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NOLA Sprouting Evacuspots

With hurricane season already underway, the city encourages citizens to start preparing for the worst.  As Mayor Mitch likes to say, “the locusts are coming,” and this year part of the city’s preparedness plan includes 14 feet of stainless steel.


“It’s always time to get ready,” said the Mayor.  “You can’t be ready enough.  This about getting ahead of the game.”


While some citizens can pile into a Sedan full of bottled water, kids and the family canine, others rely on the city in the event of a mandatory evacuation.  In an effort to highlight these city assisted evacuation points, Evacuteer has marked 17 evacuation sites from New Orleans East to Carrollton with large sculptures.


“We combine emergency preparedness with public art,” said the Mayor. “It’s clearly identifiable.  We want to make sure everyone knows where to go.”


Although difficult to miss, the minimalist sculptures by Cambridge, Mass., artist Douglas Kornfield depict a large figure pointing one arm toward the sky, probably signaling the impending deluge.  While people should meet at these statues— most of which will stand at RTA locations— those who have special needs should call 311 to sign up for the special needs registry to get a ride to the evacuspots.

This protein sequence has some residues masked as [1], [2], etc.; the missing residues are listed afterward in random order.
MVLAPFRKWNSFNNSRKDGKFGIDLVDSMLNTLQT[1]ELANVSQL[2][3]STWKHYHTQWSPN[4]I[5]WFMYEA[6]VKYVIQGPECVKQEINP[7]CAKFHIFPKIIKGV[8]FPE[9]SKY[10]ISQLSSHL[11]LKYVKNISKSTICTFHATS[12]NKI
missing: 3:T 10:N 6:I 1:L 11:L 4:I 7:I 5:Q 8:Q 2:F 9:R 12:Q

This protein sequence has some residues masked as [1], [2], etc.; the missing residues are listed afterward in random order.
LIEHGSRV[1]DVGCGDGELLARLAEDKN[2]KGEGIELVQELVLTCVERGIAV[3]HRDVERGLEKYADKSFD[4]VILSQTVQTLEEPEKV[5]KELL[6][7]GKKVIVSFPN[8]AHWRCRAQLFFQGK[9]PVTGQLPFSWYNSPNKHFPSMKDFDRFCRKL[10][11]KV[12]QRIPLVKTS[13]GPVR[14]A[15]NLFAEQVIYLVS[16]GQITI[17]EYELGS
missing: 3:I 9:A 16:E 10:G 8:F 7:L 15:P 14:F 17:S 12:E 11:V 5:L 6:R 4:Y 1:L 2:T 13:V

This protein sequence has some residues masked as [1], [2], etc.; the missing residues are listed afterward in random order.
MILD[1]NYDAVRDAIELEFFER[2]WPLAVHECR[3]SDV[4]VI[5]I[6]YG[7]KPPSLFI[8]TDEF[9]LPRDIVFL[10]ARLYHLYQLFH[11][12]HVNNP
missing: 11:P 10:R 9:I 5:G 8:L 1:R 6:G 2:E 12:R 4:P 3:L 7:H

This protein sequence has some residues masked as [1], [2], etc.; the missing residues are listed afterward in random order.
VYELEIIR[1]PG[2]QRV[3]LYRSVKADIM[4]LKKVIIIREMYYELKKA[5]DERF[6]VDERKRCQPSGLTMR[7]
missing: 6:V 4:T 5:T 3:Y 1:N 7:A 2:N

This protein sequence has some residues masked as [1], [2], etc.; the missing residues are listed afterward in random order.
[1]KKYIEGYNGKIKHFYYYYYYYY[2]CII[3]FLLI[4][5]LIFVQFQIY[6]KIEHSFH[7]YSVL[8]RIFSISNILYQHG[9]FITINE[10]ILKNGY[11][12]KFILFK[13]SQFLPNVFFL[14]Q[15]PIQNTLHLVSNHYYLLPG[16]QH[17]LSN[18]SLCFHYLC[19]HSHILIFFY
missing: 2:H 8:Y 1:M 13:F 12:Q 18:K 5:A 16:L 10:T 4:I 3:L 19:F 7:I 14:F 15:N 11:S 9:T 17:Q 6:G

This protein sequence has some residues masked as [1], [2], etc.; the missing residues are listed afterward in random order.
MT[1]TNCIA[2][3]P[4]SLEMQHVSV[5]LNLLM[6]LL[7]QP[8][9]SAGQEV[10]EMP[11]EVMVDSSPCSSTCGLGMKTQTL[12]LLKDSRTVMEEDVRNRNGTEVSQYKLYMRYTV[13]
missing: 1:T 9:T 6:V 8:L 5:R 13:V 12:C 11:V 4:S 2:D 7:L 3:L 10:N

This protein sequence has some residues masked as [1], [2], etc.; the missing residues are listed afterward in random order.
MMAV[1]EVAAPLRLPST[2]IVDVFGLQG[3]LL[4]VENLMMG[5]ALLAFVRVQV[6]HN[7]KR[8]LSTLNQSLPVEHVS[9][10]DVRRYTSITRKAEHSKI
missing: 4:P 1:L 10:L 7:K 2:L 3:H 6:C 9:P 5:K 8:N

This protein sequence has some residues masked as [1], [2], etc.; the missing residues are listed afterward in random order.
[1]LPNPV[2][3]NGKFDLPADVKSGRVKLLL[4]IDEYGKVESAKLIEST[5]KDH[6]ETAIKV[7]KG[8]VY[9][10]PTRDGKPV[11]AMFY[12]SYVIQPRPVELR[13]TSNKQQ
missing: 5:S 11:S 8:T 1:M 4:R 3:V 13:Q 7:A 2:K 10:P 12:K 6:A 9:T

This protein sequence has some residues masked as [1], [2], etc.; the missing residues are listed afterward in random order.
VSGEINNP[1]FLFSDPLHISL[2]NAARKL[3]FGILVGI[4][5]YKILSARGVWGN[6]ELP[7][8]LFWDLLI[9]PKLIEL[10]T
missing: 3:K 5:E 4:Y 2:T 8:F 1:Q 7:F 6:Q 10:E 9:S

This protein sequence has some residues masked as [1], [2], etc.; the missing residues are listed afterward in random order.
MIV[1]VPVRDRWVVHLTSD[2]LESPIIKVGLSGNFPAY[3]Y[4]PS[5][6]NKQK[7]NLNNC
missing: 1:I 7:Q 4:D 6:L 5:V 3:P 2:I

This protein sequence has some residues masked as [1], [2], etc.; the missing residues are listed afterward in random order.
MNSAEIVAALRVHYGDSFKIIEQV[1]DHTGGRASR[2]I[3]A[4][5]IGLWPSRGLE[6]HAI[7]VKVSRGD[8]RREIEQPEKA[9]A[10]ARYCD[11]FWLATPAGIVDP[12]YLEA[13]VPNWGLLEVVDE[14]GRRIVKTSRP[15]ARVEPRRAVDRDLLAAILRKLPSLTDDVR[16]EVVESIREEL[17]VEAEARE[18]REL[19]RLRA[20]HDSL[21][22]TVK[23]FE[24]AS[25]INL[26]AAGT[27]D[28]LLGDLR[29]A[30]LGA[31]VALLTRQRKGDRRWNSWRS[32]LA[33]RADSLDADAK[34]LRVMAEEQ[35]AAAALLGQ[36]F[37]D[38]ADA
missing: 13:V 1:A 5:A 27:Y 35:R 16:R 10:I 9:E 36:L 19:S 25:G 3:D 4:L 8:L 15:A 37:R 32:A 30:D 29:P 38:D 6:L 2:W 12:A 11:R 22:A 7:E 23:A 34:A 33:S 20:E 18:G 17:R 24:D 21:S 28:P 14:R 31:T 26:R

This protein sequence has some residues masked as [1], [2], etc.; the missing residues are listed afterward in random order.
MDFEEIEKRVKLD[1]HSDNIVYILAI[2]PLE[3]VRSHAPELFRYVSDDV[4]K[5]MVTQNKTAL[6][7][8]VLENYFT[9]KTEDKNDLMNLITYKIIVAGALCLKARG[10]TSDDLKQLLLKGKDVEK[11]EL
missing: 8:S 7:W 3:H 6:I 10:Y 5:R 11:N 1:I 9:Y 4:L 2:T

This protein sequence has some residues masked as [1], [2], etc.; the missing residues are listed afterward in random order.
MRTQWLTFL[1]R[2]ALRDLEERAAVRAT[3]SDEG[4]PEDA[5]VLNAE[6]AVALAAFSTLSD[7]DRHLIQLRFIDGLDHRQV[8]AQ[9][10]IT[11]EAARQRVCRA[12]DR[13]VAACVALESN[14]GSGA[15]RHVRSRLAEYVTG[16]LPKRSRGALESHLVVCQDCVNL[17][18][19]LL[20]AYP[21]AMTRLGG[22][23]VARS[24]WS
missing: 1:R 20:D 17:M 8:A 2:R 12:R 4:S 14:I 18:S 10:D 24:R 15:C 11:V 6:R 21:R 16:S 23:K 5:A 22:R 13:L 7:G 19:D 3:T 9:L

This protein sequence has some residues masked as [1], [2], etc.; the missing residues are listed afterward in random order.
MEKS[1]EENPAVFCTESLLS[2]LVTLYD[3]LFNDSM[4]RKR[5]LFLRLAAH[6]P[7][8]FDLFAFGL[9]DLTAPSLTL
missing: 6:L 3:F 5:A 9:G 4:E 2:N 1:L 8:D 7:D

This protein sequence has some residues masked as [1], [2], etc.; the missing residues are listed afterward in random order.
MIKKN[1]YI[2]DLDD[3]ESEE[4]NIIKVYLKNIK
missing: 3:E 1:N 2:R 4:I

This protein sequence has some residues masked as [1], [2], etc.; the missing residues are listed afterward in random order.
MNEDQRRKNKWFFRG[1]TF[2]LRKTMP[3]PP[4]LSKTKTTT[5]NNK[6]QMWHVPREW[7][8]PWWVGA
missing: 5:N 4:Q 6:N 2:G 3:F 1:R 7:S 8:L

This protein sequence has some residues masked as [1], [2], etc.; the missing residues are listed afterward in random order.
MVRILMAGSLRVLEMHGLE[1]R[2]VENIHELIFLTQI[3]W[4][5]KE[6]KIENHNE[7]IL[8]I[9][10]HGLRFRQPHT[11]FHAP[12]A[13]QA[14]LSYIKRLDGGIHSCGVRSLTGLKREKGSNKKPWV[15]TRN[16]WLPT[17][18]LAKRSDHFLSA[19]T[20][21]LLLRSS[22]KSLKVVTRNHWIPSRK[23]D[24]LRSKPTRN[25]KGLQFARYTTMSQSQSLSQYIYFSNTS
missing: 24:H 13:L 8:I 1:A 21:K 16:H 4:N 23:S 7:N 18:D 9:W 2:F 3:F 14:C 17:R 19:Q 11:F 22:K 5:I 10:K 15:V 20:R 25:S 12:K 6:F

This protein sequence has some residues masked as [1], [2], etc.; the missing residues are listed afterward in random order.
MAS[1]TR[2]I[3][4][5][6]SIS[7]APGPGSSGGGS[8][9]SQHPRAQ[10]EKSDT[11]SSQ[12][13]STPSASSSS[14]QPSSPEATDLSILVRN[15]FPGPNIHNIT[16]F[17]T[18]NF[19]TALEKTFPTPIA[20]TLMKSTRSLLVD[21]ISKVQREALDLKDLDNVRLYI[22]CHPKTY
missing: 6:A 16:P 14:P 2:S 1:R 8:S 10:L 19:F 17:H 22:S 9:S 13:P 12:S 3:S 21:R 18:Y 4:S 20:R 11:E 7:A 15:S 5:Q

“We a need a place to evacuate that’s inviting, that’s not intimidating, that’s humanizing, and can also celebrate the life of our people.  And that’s really what art does.  That’s why it’s so important to incorporate the two,” said Councilwoman Palmer.


A collaboration of the Arts Council, city government and, the idea initially evolved nearly three years ago from Evacuteer co-founder Robert Fogarty.  Fogarty noticed the impracticability of the previous evacuation signs, just as small as a two-hour parking sign, and proposed a change.  With large donations and encouraging feedback the project took off.


“These sculptures signify an evacuation plan I hope we never have to use,” said Fogarty, who helped assist one of the largest U.S. evacuations in response to Hurricane Gustav.  “They’re our answer to what our parents used to say all the time: when you make a mistake you fix it.”


The entire project should wrap up at the end of this month, just in time for the heart of hurricane season.


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